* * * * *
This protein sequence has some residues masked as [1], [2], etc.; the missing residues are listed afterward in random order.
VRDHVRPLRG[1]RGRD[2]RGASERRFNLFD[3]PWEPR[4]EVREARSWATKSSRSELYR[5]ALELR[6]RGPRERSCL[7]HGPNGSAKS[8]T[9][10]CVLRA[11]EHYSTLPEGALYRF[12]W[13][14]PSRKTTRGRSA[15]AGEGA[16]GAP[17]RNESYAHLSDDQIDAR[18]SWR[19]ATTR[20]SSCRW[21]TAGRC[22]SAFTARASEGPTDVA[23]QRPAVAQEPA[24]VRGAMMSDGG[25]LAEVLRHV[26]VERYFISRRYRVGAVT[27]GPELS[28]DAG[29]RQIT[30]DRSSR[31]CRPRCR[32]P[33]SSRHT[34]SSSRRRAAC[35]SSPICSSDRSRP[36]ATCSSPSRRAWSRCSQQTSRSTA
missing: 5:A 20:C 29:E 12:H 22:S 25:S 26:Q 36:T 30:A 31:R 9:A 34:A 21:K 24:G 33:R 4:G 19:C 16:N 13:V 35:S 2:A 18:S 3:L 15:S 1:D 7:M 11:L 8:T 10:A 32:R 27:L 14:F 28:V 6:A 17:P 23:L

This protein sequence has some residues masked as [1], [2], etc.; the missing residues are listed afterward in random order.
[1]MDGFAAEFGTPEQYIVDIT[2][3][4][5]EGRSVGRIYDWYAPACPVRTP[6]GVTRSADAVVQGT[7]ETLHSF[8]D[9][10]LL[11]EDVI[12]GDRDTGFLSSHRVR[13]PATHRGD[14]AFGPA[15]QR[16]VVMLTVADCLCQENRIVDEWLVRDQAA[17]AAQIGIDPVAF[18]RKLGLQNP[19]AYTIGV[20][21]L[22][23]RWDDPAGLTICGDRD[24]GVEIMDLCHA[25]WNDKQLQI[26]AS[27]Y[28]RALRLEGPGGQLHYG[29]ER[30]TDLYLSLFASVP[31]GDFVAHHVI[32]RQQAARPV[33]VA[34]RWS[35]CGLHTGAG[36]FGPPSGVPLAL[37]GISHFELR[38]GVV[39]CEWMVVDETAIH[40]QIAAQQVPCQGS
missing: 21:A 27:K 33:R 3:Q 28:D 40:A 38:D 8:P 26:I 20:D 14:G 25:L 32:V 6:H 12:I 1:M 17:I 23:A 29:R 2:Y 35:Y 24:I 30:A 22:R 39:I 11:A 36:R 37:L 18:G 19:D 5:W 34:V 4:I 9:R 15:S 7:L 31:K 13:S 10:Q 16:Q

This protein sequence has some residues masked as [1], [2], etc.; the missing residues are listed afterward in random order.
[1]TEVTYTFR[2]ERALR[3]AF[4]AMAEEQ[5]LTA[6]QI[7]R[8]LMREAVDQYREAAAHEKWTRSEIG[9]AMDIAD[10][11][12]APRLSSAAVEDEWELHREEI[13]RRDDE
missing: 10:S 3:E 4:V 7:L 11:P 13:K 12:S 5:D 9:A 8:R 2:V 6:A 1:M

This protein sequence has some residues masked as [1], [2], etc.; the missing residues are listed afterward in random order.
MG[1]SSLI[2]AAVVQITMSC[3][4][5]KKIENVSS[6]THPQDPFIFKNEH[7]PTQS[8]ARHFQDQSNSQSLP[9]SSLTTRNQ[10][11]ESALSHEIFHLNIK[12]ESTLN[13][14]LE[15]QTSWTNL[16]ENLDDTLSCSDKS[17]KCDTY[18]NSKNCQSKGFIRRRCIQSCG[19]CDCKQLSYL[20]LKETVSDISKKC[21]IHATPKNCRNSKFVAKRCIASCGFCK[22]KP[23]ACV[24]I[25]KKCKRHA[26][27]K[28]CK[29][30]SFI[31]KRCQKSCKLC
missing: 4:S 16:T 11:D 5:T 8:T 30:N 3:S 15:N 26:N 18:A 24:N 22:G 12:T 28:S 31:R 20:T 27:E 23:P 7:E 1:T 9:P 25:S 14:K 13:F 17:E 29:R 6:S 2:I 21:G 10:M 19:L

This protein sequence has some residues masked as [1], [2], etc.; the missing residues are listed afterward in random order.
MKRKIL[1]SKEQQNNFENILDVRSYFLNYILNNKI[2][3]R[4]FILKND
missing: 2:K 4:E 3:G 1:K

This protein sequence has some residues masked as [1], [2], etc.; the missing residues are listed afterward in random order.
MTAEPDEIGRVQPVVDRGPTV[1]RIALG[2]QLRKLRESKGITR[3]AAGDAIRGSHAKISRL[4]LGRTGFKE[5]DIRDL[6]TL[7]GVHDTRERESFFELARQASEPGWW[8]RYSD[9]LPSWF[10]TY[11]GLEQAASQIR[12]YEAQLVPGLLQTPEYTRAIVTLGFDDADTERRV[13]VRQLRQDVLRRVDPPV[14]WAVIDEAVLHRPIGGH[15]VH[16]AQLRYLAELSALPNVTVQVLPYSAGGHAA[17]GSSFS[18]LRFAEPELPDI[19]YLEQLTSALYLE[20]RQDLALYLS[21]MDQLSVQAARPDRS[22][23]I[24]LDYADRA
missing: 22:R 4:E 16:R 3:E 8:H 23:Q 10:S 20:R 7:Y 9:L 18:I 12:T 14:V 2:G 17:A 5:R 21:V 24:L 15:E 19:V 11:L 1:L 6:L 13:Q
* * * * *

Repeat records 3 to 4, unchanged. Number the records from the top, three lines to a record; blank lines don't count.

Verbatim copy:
This protein sequence has some residues masked as [1], [2], etc.; the missing residues are listed afterward in random order.
[1]TEVTYTFR[2]ERALR[3]AF[4]AMAEEQ[5]LTA[6]QI[7]R[8]LMREAVDQYREAAAHEKWTRSEIG[9]AMDIAD[10][11][12]APRLSSAAVEDEWELHREEI[13]RRDDE
missing: 10:S 3:E 4:V 7:L 11:P 13:K 12:S 5:D 9:A 8:R 2:V 6:A 1:M

This protein sequence has some residues masked as [1], [2], etc.; the missing residues are listed afterward in random order.
MG[1]SSLI[2]AAVVQITMSC[3][4][5]KKIENVSS[6]THPQDPFIFKNEH[7]PTQS[8]ARHFQDQSNSQSLP[9]SSLTTRNQ[10][11]ESALSHEIFHLNIK[12]ESTLN[13][14]LE[15]QTSWTNL[16]ENLDDTLSCSDKS[17]KCDTY[18]NSKNCQSKGFIRRRCIQSCG[19]CDCKQLSYL[20]LKETVSDISKKC[21]IHATPKNCRNSKFVAKRCIASCGFCK[22]KP[23]ACV[24]I[25]KKCKRHA[26][27]K[28]CK[29][30]SFI[31]KRCQKSCKLC
missing: 4:S 16:T 11:D 5:T 8:T 30:N 3:S 15:N 26:N 18:A 24:N 22:G 12:T 28:S 31:R 20:T 27:E 23:P 7:E 1:T 9:P 25:S 14:K 13:F 17:E 29:R 6:S 2:I 21:G 10:M 19:L